Loading presentation...

Present Remotely

Send the link below via email or IM


Present to your audience

Start remote presentation

  • Invited audience members will follow you as you navigate and present
  • People invited to a presentation do not need a Prezi account
  • This link expires 10 minutes after you close the presentation
  • A maximum of 30 users can follow your presentation
  • Learn more about this feature in our knowledge base article

Do you really want to delete this prezi?

Neither you, nor the coeditors you shared it with will be able to recover it again.


The Ukrainian Genocide

No description

Kim Ferrara

on 19 May 2014

Comments (0)

Please log in to add your comment.

Report abuse

Transcript of The Ukrainian Genocide

The Ukrainian Genocide
How many people died?
The Ukrainian Famine is also known as Holodomor, meaning “death by hunger.”
3 million children starved to death
About 7.5 million people died between 1932- 1933 it was hard to find the exact amount with little records to look off of.
Estimated that about 25,000 Ukrainians were dying each day during the Famine.
If you want to be exact, about 1,000 people died an hour and 17 died every minute.
People were not the only ones affected during the genocide, animals were starved as well to prevent people from getting food.

The Victims
The Ukrainian Kulaks (Richer Peasants)
25% of the Ukrainian population
About 1 out of every 4 rural Ukrainians died as a direct result of the Ukrainian Genocide
How did it start?
The Soviet Union, which was headed by Joseph Stalin.
Joseph Stalin wanted to modernize the Ukraine by getting rid of all farms and forcing people to find other ways to get food.
Stalin had eliminated anyone who went against his rules usually by shooting them.
It started in 1932.
How did it end?
Works Cited
"GENOCIDE - UKRAINE." GENOCIDE - UKRAINE. N.p., n.d. Web. 18 Mar. 2014. <http://www.ppu.org.uk/genocide/g_ukraine.html>.
"HOLODOMOR :  The famine-genocide of Ukraine, 1932-1933.." "Holodomor" Ukrainian Famine/Genocide of 1932-33. N.p., n.d. Web. 19 Mar. 2014. <http://www.holodomorct.org>.
"The History Place - Genocide in the 20th Century: Stalin's Forced Famine 1932-33." The History Place - Genocide in the 20th Century: Stalin's Forced Famine 1932-33. N.p., n.d. Web. 17 Mar. 2014. <http://www.historyplace.com/worldhistory/genocide/stalin.htm>.
"The Ukrainian Genocide." The Ukrainian Genocide. N.p., n.d. Web. 16 Mar. 2014. <http://www.faminegenocide.com/kuryliw/the_ukrainian_genocide.htm>.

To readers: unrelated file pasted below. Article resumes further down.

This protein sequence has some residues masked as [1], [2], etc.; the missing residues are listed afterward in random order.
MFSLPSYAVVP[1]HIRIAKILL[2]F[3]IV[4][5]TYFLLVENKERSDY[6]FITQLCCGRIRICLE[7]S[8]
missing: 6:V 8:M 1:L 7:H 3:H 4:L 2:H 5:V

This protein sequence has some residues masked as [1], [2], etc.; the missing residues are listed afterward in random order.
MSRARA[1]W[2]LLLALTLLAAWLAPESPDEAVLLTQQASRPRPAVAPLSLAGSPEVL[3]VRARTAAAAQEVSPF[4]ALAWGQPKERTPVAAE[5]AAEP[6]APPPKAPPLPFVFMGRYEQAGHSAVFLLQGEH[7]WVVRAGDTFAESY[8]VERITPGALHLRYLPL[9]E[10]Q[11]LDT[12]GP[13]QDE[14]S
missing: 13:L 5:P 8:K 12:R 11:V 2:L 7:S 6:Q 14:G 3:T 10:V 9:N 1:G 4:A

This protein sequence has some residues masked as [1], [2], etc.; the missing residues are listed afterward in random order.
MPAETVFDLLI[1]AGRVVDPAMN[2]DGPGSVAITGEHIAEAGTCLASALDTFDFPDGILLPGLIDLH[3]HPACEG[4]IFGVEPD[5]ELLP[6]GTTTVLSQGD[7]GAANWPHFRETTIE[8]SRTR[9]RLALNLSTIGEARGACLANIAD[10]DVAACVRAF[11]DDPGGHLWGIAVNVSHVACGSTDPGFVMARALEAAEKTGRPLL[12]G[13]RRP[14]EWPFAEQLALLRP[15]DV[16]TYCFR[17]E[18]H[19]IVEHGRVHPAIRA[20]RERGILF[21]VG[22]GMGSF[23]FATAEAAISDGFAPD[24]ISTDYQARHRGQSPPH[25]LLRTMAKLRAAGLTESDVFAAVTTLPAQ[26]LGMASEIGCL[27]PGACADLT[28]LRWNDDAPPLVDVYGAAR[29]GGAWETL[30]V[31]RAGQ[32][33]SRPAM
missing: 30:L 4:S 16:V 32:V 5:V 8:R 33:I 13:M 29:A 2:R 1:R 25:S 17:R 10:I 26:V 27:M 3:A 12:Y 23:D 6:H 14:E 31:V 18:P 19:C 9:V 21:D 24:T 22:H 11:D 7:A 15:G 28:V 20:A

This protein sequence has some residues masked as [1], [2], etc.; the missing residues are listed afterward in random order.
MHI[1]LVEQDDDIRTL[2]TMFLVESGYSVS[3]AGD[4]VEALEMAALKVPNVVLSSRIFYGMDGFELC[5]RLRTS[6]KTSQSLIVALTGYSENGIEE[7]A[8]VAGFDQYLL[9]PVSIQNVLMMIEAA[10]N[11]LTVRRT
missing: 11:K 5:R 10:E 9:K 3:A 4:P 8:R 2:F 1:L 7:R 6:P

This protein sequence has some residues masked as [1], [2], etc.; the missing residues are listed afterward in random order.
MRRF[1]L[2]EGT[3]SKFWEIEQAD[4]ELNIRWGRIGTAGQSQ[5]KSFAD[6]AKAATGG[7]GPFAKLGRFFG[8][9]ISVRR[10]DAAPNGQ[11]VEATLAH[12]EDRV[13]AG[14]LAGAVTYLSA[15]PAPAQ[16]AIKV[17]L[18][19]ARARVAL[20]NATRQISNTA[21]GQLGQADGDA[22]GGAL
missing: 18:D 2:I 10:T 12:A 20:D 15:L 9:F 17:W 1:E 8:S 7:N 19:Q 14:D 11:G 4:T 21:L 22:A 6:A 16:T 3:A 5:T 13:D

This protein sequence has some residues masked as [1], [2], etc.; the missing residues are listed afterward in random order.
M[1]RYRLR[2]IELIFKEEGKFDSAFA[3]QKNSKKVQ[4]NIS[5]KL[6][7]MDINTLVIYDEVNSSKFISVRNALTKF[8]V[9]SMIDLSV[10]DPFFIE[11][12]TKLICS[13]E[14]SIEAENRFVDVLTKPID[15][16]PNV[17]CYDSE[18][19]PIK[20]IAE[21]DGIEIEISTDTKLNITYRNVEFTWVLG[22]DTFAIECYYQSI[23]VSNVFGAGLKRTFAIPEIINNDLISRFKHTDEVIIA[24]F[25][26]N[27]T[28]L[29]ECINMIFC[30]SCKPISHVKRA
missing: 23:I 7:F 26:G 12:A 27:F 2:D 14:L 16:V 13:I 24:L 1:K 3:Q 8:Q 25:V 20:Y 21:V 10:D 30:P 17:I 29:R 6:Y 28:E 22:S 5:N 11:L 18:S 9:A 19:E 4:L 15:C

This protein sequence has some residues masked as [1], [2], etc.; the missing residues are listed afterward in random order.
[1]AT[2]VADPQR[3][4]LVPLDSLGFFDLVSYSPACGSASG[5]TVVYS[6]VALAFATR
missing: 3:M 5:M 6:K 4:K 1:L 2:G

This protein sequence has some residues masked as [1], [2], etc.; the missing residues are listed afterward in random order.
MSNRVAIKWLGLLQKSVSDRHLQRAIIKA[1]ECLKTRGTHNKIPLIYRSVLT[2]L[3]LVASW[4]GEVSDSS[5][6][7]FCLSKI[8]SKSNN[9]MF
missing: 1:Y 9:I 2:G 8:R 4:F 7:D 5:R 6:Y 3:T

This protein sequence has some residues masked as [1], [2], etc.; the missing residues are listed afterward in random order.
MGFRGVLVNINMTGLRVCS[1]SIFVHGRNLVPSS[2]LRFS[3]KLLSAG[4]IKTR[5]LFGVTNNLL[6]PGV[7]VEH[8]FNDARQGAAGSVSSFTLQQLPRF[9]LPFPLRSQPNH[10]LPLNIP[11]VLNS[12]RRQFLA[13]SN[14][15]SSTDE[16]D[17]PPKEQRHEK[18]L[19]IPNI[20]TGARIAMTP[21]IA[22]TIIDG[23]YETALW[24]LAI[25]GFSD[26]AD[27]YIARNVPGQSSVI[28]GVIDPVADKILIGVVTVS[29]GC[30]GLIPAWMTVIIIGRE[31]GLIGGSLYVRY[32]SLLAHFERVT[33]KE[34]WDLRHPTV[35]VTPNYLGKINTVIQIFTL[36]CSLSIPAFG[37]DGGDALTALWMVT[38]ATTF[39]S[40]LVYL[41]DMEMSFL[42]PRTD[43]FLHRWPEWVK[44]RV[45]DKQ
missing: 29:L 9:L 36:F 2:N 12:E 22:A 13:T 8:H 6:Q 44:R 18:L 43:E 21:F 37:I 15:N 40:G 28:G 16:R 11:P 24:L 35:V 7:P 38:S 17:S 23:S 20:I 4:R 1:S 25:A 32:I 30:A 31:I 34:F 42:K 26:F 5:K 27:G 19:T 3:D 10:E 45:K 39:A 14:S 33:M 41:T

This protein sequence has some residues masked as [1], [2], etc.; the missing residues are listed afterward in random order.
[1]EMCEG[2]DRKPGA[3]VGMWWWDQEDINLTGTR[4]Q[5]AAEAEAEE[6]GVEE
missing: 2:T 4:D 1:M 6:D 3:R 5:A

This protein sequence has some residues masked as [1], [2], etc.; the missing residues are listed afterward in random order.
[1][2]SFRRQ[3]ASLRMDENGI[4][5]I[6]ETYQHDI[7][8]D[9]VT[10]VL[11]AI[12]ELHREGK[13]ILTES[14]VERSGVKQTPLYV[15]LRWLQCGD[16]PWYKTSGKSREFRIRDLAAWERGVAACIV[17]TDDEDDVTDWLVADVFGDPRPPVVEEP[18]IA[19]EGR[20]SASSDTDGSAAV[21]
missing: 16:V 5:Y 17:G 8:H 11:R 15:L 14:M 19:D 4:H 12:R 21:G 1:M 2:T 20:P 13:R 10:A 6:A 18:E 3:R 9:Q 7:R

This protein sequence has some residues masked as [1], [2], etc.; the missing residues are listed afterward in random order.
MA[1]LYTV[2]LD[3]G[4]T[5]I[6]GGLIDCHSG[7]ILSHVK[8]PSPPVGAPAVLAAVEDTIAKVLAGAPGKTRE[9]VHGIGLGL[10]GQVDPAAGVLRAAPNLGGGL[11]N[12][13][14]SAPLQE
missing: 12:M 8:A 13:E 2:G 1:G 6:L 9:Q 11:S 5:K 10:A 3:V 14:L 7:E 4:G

"Ukrainian Famine." Ukrainian Famine. N.p., n.d. Web. 19 Mar. 2014. <http://www.loc.gov/exhibits/archives/ukra.html>.
"Ukrainian Genocide of 1932-1933." Ukrainian Genocide of 1932-1933. N.p., n.d. Web. 19 Mar. 2014. <http://www.ukrainiangenocide.com>.
"United Human Rights Council." United Human Rights Council. N.p., n.d. Web. 16 Mar. 2014. <http://www.unitedhumanrights.org/genocide/ukraine_famine.htm>.
MLA formatting by BibMe.org.
After Stalin had achieved his main goals of eliminating the Kulaks, collectivization, and the modernization of the Soviet Union, he began to allow the distribution of food to Ukraine.
It ended in the year
The roles of the UN and US.
The United States Government received many reports on the famine from its European delegates, but chose not to acknowledge the famine publicly.
According to the chief Ukrainian representative at the United Nations the declaration was a settlement between the positions of Great Britain, United States and Russia denying that Holodomor was a genocide and the position of Ukraine that insisted on recognition of Holodomor as a form of genocide.
How were the Kulaks victimized?
deprived of food
the soviet union imposed heavy grain taxes
the soviet union confiscated:
wheat crops
valuable possessions
How does it impact today?
Parliament of the Ukraine adopted a new law that showed public denial of the Ukrainian Genocide illegal.
The law also recognized the artificial famine in the Ukraine as a genocide committed against the Ukrainian people .
Ukrainian Genocide Commemoration Day November 26th. ( or remember the Ukrainian Genocide Day)
Joseph Stalin
Newspaper article on the genocide
A pile of dead people
from the genocide
Why did Stalin choose a famine?
It served to control the Ukrainian people by denying them the basic crucial essentials they needed to survive like food and water.
Joseph Stalin’s decision in 1928 to seize privately held agricultural land and transform it into collective farms caused massive hardship for all Soviet peasants.
When authorities took away peasant grain stocks and farm animals, hunger broke out in much of the USSR.
This caused people to starve to death.
Full transcript